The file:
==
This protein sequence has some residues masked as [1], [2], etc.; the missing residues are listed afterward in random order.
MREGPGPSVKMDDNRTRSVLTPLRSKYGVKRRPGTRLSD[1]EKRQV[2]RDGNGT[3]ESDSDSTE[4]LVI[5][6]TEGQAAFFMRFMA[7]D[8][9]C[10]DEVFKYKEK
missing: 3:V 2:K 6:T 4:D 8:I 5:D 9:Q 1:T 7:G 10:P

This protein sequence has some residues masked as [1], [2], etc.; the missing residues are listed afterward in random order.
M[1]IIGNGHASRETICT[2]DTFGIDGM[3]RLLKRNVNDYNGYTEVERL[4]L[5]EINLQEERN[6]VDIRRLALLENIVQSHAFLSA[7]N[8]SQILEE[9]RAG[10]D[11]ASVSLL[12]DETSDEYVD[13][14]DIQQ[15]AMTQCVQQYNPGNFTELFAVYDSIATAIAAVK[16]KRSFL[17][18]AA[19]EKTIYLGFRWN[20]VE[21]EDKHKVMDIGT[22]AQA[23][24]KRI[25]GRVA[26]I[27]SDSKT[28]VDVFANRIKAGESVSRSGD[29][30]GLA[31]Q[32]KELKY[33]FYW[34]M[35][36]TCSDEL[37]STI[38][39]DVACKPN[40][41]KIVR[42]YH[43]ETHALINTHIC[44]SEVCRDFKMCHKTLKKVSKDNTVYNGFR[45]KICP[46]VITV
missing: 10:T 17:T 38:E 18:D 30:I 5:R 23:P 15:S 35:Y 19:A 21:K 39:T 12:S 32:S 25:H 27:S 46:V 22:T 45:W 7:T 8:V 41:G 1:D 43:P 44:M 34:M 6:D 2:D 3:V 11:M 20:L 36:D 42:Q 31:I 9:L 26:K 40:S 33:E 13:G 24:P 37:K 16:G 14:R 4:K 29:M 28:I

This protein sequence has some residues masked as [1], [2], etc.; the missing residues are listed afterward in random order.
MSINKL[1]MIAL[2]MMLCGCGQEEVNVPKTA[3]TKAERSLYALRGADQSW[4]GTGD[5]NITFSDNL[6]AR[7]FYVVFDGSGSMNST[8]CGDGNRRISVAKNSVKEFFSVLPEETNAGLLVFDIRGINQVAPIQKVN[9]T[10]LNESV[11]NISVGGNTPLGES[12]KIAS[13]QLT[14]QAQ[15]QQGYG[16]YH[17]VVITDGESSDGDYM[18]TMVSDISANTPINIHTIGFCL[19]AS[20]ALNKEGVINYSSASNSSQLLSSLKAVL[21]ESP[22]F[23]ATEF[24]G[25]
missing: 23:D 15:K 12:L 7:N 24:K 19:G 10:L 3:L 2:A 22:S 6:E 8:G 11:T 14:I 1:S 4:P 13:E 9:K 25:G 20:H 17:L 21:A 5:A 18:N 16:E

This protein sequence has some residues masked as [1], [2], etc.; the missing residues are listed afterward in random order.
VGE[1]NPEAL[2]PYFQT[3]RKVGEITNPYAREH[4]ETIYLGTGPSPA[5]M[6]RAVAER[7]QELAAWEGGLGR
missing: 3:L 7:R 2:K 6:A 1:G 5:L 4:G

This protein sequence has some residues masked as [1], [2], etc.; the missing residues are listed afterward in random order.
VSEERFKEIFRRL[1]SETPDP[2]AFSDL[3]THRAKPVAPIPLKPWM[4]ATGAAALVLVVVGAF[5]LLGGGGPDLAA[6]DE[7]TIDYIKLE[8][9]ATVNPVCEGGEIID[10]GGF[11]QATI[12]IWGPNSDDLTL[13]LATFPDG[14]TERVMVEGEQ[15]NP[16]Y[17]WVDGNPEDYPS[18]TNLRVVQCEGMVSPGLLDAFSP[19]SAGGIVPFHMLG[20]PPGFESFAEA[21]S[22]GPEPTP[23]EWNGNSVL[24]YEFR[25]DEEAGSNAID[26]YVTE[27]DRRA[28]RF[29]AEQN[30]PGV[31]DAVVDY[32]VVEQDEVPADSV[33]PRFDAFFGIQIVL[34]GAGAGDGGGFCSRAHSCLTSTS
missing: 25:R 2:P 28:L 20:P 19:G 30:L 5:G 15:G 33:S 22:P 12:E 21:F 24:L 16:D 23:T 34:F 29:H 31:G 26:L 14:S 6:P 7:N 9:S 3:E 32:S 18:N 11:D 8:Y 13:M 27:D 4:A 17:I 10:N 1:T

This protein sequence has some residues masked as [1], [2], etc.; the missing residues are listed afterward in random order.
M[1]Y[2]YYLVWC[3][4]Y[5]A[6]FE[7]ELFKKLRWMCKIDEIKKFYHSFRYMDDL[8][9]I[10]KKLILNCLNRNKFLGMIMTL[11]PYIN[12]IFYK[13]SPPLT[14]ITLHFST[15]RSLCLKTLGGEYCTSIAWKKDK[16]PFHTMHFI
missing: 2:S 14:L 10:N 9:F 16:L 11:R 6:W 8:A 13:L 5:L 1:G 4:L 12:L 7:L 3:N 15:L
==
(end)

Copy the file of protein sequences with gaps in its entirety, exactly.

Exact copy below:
This protein sequence has some residues masked as [1], [2], etc.; the missing residues are listed afterward in random order.
MREGPGPSVKMDDNRTRSVLTPLRSKYGVKRRPGTRLSD[1]EKRQV[2]RDGNGT[3]ESDSDSTE[4]LVI[5][6]TEGQAAFFMRFMA[7]D[8][9]C[10]DEVFKYKEK
missing: 3:V 2:K 6:T 4:D 8:I 5:D 9:Q 1:T 7:G 10:P

This protein sequence has some residues masked as [1], [2], etc.; the missing residues are listed afterward in random order.
M[1]IIGNGHASRETICT[2]DTFGIDGM[3]RLLKRNVNDYNGYTEVERL[4]L[5]EINLQEERN[6]VDIRRLALLENIVQSHAFLSA[7]N[8]SQILEE[9]RAG[10]D[11]ASVSLL[12]DETSDEYVD[13][14]DIQQ[15]AMTQCVQQYNPGNFTELFAVYDSIATAIAAVK[16]KRSFL[17][18]AA[19]EKTIYLGFRWN[20]VE[21]EDKHKVMDIGT[22]AQA[23][24]KRI[25]GRVA[26]I[27]SDSKT[28]VDVFANRIKAGESVSRSGD[29][30]GLA[31]Q[32]KELKY[33]FYW[34]M[35][36]TCSDEL[37]STI[38][39]DVACKPN[40][41]KIVR[42]YH[43]ETHALINTHIC[44]SEVCRDFKMCHKTLKKVSKDNTVYNGFR[45]KICP[46]VITV
missing: 10:T 17:T 38:E 18:D 30:I 5:R 23:P 15:S 35:Y 19:A 21:K 39:T 12:S 32:S 25:H 27:S 46:V 22:T 45:W 7:T 8:V 41:G 1:D 43:P 44:M 34:M 6:D 2:D 3:V 11:M 20:L 36:D 42:Q 31:I 9:L 26:K 40:S 33:E 13:G 24:P 37:K 16:G 14:R 4:K 29:M 28:I

This protein sequence has some residues masked as [1], [2], etc.; the missing residues are listed afterward in random order.
MSINKL[1]MIAL[2]MMLCGCGQEEVNVPKTA[3]TKAERSLYALRGADQSW[4]GTGD[5]NITFSDNL[6]AR[7]FYVVFDGSGSMNST[8]CGDGNRRISVAKNSVKEFFSVLPEETNAGLLVFDIRGINQVAPIQKVN[9]T[10]LNESV[11]NISVGGNTPLGES[12]KIAS[13]QLT[14]QAQ[15]QQGYG[16]YH[17]VVITDGESSDGDYM[18]TMVSDISANTPINIHTIGFCL[19]AS[20]ALNKEGVINYSSASNSSQLLSSLKAVL[21]ESP[22]F[23]ATEF[24]G[25]
missing: 23:D 15:K 12:L 7:N 24:K 19:G 10:L 3:L 2:A 22:S 6:E 8:G 11:T 14:I 1:S 4:P 13:E 9:K 25:G 20:H 17:L 21:A 5:A 18:N 16:E

This protein sequence has some residues masked as [1], [2], etc.; the missing residues are listed afterward in random order.
VGE[1]NPEAL[2]PYFQT[3]RKVGEITNPYAREH[4]ETIYLGTGPSPA[5]M[6]RAVAER[7]QELAAWEGGLGR
missing: 3:L 7:R 2:K 6:A 1:G 5:L 4:G

This protein sequence has some residues masked as [1], [2], etc.; the missing residues are listed afterward in random order.
VSEERFKEIFRRL[1]SETPDP[2]AFSDL[3]THRAKPVAPIPLKPWM[4]ATGAAALVLVVVGAF[5]LLGGGGPDLAA[6]DE[7]TIDYIKLE[8][9]ATVNPVCEGGEIID[10]GGF[11]QATI[12]IWGPNSDDLTL[13]LATFPDG[14]TERVMVEGEQ[15]NP[16]Y[17]WVDGNPEDYPS[18]TNLRVVQCEGMVSPGLLDAFSP[19]SAGGIVPFHMLG[20]PPGFESFAEA[21]S[22]GPEPTP[23]EWNGNSVL[24]YEFR[25]DEEAGSNAID[26]YVTE[27]DRRA[28]RF[29]AEQN[30]PGV[31]DAVVDY[32]VVEQDEVPADSV[33]PRFDAFFGIQIVL[34]GAGAGDGGGFCSRAHSCLTSTS
missing: 25:R 2:P 28:L 20:P 19:G 30:L 5:G 15:G 33:S 22:P 12:E 21:F 24:L 16:D 23:T 34:F 29:H 31:G 26:L 14:S 6:P 7:N 9:S 3:E 32:S 18:N 11:D 8:Y 13:M 27:D 4:A 17:I 10:N 1:T

This protein sequence has some residues masked as [1], [2], etc.; the missing residues are listed afterward in random order.
M[1]Y[2]YYLVWC[3][4]Y[5]A[6]FE[7]ELFKKLRWMCKIDEIKKFYHSFRYMDDL[8][9]I[10]KKLILNCLNRNKFLGMIMTL[11]PYIN[12]IFYK[13]SPPLT[14]ITLHFST[15]RSLCLKTLGGEYCTSIAWKKDK[16]PFHTMHFI
missing: 2:S 14:L 10:N 9:F 16:L 11:R 6:W 8:A 13:L 5:L 1:G 4:L 12:L 7:L 3:N 15:L